By Casey Lucius
As we absorb the shock from the Orlando tragedy, we begin to analyze what went wrong and what could we have been done to stop it. Our political leaders and media pundits fall into a predictable pattern that neither diagnoses the real problem nor points us to effective solutions.
The first focal point for comment will be the weapon: what was Omar Seddique Mateen doing with an AR-15? This question cues up the gun control debate, which is important, but doesn’t address the core of the Orlando phenomenon. Israel is seeing a plethora of knife attacks, and home-made bomb recipes like the bomb in the Boston Marathon attack are commonplace. Focusing on the weapon will not stop terror attacks.
The next discussion will be a deep dive into the identity of the perpetrator, Omar Seddique Mateen. Yes, Mateen was on law enforcement radar. The Tsarnaev brothers (Boston Marathon bombers) were also interviewed by the FBI and cleared before their attack. The San Bernardino shooters travelled freely, invisible to counterterrorism authorities. There is no algorithm or even investigative protocol that reliably finds and stops this kind of attacker before they strike.
Next, we will look at the target itself. LGBT events, bars, synagogues, American Legion posts, as well as sports arenas, schools, churches, restaurants, and theaters are all soft targets and vulnerable to attack. It is of no value to draw a ring around one particular category. Instead, we need to recognize the vulnerability of these places where a multitude of people gather and there is little security.
Over the past two decades, we have seen al Qaeda and their large-scale, centrally directed plots. We have seen the Mumbai style attack, which was a heavily planned, military-style operation. The Paris and Brussels attacks are examples of cells constructing their own soft target attacks. Israel has experienced what I call the one-minute terrorists. One minute they are completely normal people and the next, they wield a knife and commit a terrorist act. This is what I believe is the next stage of terrorism. It can best be understood as a sociological phenomenon, not an investigative target. It is unclear at this time whether the Orlando attack was part of a larger ISIS plan, but either way, the same preventive measures must apply.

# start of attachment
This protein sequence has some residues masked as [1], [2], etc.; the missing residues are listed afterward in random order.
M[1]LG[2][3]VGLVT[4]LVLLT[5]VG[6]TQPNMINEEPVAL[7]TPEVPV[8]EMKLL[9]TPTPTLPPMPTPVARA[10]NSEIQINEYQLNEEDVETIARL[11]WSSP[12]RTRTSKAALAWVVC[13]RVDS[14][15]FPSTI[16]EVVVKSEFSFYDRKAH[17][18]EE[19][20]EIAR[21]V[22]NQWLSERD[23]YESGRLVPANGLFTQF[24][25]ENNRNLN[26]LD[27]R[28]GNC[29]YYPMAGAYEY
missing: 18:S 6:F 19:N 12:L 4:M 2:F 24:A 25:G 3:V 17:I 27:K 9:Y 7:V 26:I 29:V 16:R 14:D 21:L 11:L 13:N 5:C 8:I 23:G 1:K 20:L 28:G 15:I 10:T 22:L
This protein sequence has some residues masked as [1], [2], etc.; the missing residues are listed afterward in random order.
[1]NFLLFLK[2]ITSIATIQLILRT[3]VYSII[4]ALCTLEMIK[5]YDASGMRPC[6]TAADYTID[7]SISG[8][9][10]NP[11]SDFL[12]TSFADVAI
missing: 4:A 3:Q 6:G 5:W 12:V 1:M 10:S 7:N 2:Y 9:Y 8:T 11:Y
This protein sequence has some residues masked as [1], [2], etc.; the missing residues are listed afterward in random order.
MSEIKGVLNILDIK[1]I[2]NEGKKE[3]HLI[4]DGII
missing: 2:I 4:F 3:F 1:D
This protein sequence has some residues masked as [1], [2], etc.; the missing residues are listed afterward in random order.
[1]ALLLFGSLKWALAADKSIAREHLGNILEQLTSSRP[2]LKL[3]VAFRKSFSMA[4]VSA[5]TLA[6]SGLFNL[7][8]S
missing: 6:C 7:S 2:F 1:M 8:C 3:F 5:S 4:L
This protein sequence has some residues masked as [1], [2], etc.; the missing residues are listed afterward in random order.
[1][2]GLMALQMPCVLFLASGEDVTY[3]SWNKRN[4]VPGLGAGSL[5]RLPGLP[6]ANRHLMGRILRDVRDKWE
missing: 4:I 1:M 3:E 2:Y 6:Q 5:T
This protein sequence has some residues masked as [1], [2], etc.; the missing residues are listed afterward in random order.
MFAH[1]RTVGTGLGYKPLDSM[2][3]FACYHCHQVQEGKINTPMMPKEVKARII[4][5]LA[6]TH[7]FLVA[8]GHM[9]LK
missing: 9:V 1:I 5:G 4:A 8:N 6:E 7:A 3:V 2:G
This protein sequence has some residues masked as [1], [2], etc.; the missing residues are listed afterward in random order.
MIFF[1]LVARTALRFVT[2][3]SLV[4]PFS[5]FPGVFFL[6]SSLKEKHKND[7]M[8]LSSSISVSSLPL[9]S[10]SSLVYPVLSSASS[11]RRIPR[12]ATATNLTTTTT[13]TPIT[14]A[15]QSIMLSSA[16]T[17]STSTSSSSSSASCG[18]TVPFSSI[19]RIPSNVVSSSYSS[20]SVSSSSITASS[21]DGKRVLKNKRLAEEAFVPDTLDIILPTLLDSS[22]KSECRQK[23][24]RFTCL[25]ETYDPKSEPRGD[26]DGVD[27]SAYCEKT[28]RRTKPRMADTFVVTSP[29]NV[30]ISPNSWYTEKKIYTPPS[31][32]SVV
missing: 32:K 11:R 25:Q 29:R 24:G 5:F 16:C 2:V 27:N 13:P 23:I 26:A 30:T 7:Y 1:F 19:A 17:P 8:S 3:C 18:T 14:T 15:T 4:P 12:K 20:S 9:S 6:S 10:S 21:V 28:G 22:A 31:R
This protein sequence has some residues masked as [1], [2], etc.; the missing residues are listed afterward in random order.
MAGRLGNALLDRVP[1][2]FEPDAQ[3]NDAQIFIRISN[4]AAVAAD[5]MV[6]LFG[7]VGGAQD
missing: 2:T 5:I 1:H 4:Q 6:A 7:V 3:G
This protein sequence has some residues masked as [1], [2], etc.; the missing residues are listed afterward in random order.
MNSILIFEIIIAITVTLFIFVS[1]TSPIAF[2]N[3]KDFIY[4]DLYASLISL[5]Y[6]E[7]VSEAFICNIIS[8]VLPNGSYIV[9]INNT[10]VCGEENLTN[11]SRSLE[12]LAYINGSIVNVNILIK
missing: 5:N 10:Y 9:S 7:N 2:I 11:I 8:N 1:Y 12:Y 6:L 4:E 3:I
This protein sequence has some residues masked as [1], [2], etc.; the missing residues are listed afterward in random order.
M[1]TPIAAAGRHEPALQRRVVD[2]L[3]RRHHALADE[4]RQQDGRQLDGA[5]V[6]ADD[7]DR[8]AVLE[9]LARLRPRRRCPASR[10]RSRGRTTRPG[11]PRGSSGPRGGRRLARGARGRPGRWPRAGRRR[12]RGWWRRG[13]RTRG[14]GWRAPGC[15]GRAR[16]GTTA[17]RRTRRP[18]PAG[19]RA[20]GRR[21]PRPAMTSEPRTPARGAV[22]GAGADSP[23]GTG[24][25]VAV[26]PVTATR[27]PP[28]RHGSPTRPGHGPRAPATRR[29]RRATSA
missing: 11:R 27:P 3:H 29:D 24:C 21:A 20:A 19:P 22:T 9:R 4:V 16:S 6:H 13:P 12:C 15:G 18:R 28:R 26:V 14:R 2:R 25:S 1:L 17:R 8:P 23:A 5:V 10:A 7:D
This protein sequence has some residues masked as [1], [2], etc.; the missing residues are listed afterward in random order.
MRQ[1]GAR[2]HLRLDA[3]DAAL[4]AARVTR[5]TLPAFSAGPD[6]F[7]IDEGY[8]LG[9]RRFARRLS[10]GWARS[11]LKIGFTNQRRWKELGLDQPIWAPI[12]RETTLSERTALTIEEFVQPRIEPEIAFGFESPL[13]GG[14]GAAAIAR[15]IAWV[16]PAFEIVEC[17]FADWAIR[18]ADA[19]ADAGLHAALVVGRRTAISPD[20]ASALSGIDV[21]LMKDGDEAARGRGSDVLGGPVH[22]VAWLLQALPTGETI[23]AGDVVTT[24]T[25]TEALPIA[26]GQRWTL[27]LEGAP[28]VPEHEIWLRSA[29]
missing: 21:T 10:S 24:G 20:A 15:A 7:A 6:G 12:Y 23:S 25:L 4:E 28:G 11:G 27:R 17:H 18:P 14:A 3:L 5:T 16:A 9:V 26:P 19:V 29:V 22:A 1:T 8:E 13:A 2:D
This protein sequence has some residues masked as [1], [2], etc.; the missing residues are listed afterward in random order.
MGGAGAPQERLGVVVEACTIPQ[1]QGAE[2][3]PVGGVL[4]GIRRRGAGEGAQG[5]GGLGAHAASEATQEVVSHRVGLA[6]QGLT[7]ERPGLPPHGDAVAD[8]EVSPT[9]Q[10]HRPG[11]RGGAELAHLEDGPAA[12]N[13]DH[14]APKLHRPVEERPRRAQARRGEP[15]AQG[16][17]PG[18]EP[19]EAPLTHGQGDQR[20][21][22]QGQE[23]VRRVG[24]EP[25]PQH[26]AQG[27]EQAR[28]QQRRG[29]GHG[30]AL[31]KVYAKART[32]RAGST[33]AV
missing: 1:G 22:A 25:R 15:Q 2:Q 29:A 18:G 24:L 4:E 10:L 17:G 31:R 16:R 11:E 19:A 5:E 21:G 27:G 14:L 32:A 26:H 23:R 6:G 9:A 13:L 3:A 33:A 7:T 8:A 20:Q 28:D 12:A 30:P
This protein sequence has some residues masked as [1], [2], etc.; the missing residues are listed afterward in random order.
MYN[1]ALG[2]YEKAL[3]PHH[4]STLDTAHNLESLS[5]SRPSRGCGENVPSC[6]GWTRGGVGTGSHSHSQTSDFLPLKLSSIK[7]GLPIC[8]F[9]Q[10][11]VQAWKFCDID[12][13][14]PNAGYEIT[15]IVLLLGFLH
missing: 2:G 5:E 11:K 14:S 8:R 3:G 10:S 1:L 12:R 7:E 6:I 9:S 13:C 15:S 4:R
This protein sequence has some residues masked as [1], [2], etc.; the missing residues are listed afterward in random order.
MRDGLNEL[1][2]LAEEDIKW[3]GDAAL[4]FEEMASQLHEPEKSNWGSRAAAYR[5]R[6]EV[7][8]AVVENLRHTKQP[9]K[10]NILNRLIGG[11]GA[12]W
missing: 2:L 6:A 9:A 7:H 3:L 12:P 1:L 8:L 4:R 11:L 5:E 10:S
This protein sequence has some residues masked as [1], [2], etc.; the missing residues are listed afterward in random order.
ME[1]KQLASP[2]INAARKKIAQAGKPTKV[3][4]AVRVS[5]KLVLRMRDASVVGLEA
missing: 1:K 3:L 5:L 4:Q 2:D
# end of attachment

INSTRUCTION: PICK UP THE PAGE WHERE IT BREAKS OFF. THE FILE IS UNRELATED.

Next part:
We know that ISIS and other terror influencers recruit online and provide how-to materials that anyone can access and follow. We, and they, cannot predict which individual will be motivated to act. There may be nobody or there may be hundreds of Omar Seddique Mateens around the world who are activated by online stimuli, with or without help from an organization or cell.
So how do we stop them? As a society. We start by investing less on hardening targets, investigating people and muscling up our counterterrorism arsenal. We should invest more on local policing, public safety and their ability to engage with the micro-communities within their home territory. We need to ensure that the information tools are in place to connect law enforcement, civilian knowledge centers, and federal agencies across the country. We must use every step of the terror cycle as an opportunity to break it, rather than solely focus on day-of measures, or after-the-fact responses.
Working from the family level right up to our large national agencies, we can frustrate each small step that transforms a susceptible person into one who might attack us. If we all put in one-minute of prevention in our roles as parents, friends, employers, shop-keepers, facility operators, event participants, law enforcement, and counterterrorism officials, we can stop the transformation of the next vulnerable person who one minute is our colleague and the next, our killer.
Casey Lucius, who served as a former Professor of National Security at the Naval War College and ran an intelligence unit on The USS Stennis in the Persian Gulf during her seven years on active duty in the Navy, is a candidate for Congress in California District 20.